Jenkins v. FieldsAnnotate this Case
83 S.E.2d 908 (1954)
240 N.C. 776
James H. JENKINS, Administrator of the Estate of Edwin G. Johnson, Deceased, v. John Everett Fairbanks FIELDS, Norfolk Tallow Company, Inc., and Greenville By-Products Company, Inc.
Supreme Court of North Carolina.
October 20, 1954.
*910 Jones, Jones & Jones, Ahoskie, and John R. Jenkins, Jr., Aulander, by John R. Jenkins, Jr., Aulander, for plaintiff, appellant.
Bertram S. Nusbaum, Norfolk, Va., and Alvin J. Eley, Ahoskie, for defendants, appellees.
A completed compromise and settlement fairly made between persons legally competent to contract and having the authority to do so with respect to the subject matter of the compromise, and supported by sufficient consideration, operates as a merger of, and bars all right to recover on, the claim or right of action included therein, as would a judgment duly entered in an action between said persons. Snyder v. Kenan Oil Co., 235 N.C. 119, 68 S.E.2d 805; Hinson v. Davis, 220 N.C. 380, 17 S.E.2d 348; Armstrong v. Polakavetz, 191 N.C. 731, 133 S.E. 16; Sutton v. Robeson, 31 N.C. 380; 11 Am.Jur., Compromise and Settlement, Sec. 23.
Perhaps the earliest compromise recorded was when Abram and Lot settled the strike between them over grazing lands for their cattle. Genesis, Ch. 13, Verses 8 and 9. The law looks with favor on litigants *911 compromising and settling their differences. Armstrong v. Polakavetz, supra.
When the defendants alleged new matter in Paragraphs Five, Six, Seven and Eight of their answers by way of affirmative defense as bars to plaintiff's action, the plaintiff had the right to test the sufficiency of the pleas, either by demurrer or motion to strike. Williams v. Union County Hospital Ass'n, 234 N.C. 536, 67 S.E.2d 662; Smith v. Smith, 225 N.C. 189, 34 S.E.2d 148, 160 A.L.R. 460. A motion to strike out new matter in an answer because it alleges no valid defense will be treated as a demurrer ore tenus. American Nat. Bank v. Hill, 169 N.C. 235, 85 S.E. 209.
"The plaintiff may in all cases demur to an answer containing new matter, where, upon its face, it does not constitute * * * defense; and he may demur to one or more of such defenses * * *, and reply to the residue." G.S. § 1-141; Williams v. Union County Hospital Ass'n, supra. Failure to state a cause of action, or want of jurisdiction over the subject matter of the action, is not waived by pleading to the merits, and those points can be made at any stage of a case. Davis v. Rhodes, 231 N.C. 71, 56 S.E.2d 43.
Paragraphs Five, Six and Eight of the defendants' answers cannot be stricken out on motion, nor be overthrown by demurrer, if the paragraphs allege any fact, or combination of facts, which, if true, entitles defendants to some relief. Wiscassett Mills Co. v. Shaw, 233 N.C. 71, 62 S.E.2d 487; Fairbanks, Morse & Co. v. J. A. Murdock Co., 207 N.C. 348, 177 S.E. 122.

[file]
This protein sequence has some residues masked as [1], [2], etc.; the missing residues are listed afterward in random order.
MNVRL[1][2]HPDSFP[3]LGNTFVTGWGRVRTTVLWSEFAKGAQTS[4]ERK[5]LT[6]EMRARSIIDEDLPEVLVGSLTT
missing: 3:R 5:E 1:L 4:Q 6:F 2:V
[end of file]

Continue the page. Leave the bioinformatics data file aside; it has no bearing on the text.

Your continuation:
Paragraph Five of the defendant Fields' answer alleges: that he "paid the sum of $2,000.00 and agreed to pay the further sum of $500.00 each year for three years in settlement for damages." Paragraph Five of the answer of the defendant Greenville By-Products Co., Inc., alleges, upon information and belief: that the defendant Fields "paid or agreed to pay the sum of $3,500.00 in settlement for damages." These paragraphs do not allege that the sum of $3,500.00 has in fact been paid by Fields to plaintiff. According to the defendants' allegations the plaintiff is still entitled to recover $1,500.00 from Fields, as no part of this amount is alleged to have been paid him. See Dobias v. White, 239 N.C. 409, 80 S.E.2d 23. Therefore, the trial judge was correct in refusing to strike out Paragraphs Five, Six and Eight of the further answer and defense in each case, and in overruling the demurrers to said paragraphs in each case.
Whether the alleged pleas in bar would be valid, if the defendants in addition to the facts alleged, had alleged the actual payment to plaintiff of the sum of $3,500.00, is a moot question not before us for decision, and on this we express no opinion. "The uniform rule adopted by this court is to the general effect that such questions will not be considered." Glenn v. Culbreth, 197 N.C. 675, 150 S.E. 332, 333.
The plaintiff contends in his brief that Hester v. Horton Motor Lines, 219 N.C. 743, 14 S.E.2d 794 is "on all fours with the present cases." The joint answer of the Motor Lines and Helms alleges: that when Coleman was given the suspended sentence "that the mother of the intestate, Mildred Hester, the plaintiff herein, in open court expressly acquiesced and consented to said judgment, and defendants aver that said judgment determines the rights of the plaintiff herein; that any amount which she might have recovered as a result of the death of her daughter has been adjudicated, ordered paid, and has been paid and accepted by the plaintiff herein; and these defendants plead that plaintiff is estopped thereby * * *." The defendant Coleman in his answer alleged the same facts as an estoppel. The allegations of the defendants in the present cases are quite different.
The rulings of the lower court are